Image recognition technology allows advertisers to comb efficiently through millions of existing images and videos, then place contextually relevant marketing adjacent to the right ones. And it helps avoid brand-unsafe exposures by giving advertisers strict control over where their content appears.
In other words, computer vision empowers marketers to use contextual targeting with unprecedented ease and security, which in turn allows them to reach-and capture-users well outside of their traditional ecosystems.
As the digital landscape fragments into endless niches within niches, these tools will prove essential to an impactful marketing strategy.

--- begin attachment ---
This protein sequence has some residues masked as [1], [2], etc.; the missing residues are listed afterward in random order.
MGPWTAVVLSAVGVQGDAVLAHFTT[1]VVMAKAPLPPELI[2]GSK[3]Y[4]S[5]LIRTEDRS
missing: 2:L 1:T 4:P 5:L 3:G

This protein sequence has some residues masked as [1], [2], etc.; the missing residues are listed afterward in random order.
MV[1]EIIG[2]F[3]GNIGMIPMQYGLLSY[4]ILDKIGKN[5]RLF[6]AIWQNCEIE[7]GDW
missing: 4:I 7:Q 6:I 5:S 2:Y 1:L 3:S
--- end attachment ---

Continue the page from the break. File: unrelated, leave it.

NATURAL LANGUAGE PROCESSING (NLP)
Natural Language Processing, usually shortened as NLP, is a branch of artificial intelligence that deals with the interaction between computers and humans using the natural language. The ultimate objective of NLP is to read, decipher, understand and make sense of the human languages in a manner that is valuable.
NLP applications are all around us - for example, chatbots and virtual assistants, applications such as Grammarly, text extraction and autocorrect make use of NLP algorithms to be successful. NLP is an integral part of contextual advertising through it, not only can the words but also the contexts and sentiment of a webpage be understood, allowing brand messaging to be placed within pages where it will really make a difference to a consumer.
As the components work together, contextual advertising helps advertisers derive the deep understanding of a page in order to place ad messaging in effective, suitable environments.
The Difference Between Contextual and Behavioral Targeting